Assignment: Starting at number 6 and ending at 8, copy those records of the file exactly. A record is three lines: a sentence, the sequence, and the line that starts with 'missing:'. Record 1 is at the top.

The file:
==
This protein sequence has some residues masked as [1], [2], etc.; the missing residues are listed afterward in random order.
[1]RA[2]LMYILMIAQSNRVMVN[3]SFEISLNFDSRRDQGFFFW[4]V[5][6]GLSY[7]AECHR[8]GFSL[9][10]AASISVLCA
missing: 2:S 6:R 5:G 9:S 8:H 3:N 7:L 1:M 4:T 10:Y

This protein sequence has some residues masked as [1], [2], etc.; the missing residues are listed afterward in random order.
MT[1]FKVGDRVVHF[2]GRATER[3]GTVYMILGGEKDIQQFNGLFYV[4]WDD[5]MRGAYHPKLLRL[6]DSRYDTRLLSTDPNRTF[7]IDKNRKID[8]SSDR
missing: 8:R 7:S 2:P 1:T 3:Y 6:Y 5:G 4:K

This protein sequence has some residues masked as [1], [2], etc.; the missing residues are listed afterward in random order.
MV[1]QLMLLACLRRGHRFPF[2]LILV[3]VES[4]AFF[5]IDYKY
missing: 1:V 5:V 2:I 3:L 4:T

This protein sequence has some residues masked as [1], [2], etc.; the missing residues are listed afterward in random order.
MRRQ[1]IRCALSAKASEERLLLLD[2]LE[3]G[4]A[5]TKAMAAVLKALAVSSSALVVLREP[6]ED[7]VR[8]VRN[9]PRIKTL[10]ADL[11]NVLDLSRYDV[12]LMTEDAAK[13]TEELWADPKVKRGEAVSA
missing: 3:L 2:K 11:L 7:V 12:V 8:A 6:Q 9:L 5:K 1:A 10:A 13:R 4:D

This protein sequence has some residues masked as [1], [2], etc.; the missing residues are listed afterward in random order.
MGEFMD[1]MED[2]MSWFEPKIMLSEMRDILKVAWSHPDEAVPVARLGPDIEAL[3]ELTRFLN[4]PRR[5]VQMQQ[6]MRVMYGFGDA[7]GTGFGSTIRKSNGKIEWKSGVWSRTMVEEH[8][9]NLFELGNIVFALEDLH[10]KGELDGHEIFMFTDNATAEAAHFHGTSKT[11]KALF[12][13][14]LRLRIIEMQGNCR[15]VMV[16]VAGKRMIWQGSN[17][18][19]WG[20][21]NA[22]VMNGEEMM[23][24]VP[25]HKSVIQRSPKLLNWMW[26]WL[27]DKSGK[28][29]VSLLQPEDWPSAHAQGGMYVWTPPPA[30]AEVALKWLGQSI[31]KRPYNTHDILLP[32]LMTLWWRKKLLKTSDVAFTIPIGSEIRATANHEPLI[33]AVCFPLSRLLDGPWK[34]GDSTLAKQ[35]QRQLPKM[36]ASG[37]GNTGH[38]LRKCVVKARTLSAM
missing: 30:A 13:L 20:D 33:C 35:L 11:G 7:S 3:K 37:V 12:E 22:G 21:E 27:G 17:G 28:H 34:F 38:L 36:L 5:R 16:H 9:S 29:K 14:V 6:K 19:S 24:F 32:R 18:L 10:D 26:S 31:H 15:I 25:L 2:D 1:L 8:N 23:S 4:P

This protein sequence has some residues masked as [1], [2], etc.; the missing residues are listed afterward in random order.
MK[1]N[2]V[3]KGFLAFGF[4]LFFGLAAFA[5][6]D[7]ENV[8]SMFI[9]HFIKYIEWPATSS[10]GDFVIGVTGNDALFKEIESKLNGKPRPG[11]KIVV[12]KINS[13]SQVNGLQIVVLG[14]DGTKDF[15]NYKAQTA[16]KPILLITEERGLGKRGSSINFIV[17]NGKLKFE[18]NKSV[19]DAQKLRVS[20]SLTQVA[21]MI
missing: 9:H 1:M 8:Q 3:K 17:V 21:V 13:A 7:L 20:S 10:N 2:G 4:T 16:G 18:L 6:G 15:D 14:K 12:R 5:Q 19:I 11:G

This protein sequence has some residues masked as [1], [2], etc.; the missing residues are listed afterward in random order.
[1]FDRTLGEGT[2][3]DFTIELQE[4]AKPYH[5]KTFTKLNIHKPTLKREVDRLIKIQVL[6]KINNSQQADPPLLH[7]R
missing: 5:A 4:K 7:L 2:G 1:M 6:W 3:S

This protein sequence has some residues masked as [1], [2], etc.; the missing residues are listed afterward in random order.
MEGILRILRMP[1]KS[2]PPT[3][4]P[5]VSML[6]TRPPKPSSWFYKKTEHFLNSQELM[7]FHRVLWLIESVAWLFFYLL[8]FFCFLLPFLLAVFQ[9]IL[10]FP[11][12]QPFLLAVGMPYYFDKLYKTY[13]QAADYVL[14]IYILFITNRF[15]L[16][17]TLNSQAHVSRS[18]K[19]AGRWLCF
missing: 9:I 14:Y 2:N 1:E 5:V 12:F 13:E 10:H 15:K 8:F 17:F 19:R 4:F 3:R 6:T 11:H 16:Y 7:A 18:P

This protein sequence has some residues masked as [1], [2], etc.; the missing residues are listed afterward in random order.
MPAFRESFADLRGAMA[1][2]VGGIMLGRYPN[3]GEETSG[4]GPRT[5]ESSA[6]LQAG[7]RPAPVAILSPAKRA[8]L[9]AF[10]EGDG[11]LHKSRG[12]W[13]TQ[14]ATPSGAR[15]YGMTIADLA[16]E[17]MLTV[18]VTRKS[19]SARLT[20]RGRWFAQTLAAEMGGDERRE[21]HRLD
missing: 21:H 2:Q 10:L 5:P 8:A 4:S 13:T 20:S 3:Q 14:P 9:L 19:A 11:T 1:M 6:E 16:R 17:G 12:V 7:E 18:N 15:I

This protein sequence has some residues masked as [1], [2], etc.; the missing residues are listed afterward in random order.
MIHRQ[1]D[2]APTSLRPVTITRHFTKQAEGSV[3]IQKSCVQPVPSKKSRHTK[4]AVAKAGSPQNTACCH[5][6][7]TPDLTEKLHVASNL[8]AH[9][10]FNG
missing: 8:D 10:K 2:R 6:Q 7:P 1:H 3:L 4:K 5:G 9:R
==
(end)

This protein sequence has some residues masked as [1], [2], etc.; the missing residues are listed afterward in random order.
MK[1]N[2]V[3]KGFLAFGF[4]LFFGLAAFA[5][6]D[7]ENV[8]SMFI[9]HFIKYIEWPATSS[10]GDFVIGVTGNDALFKEIESKLNGKPRPG[11]KIVV[12]KINS[13]SQVNGLQIVVLG[14]DGTKDF[15]NYKAQTA[16]KPILLITEERGLGKRGSSINFIV[17]NGKLKFE[18]NKSV[19]DAQKLRVS[20]SLTQVA[21]MI
missing: 9:H 1:M 8:Q 3:K 17:V 21:V 13:A 7:L 20:S 10:N 2:G 4:T 16:G 18:L 6:G 15:D 14:K 12:R 5:Q 19:I 11:G

This protein sequence has some residues masked as [1], [2], etc.; the missing residues are listed afterward in random order.
[1]FDRTLGEGT[2][3]DFTIELQE[4]AKPYH[5]KTFTKLNIHKPTLKREVDRLIKIQVL[6]KINNSQQADPPLLH[7]R
missing: 5:A 4:K 7:L 2:G 1:M 6:W 3:S

This protein sequence has some residues masked as [1], [2], etc.; the missing residues are listed afterward in random order.
MEGILRILRMP[1]KS[2]PPT[3][4]P[5]VSML[6]TRPPKPSSWFYKKTEHFLNSQELM[7]FHRVLWLIESVAWLFFYLL[8]FFCFLLPFLLAVFQ[9]IL[10]FP[11][12]QPFLLAVGMPYYFDKLYKTY[13]QAADYVL[14]IYILFITNRF[15]L[16][17]TLNSQAHVSRS[18]K[19]AGRWLCF
missing: 9:I 14:Y 2:N 1:E 5:V 12:F 13:E 10:H 15:K 8:F 17:F 19:R 4:F 3:R 6:T 11:H 16:Y 7:A 18:P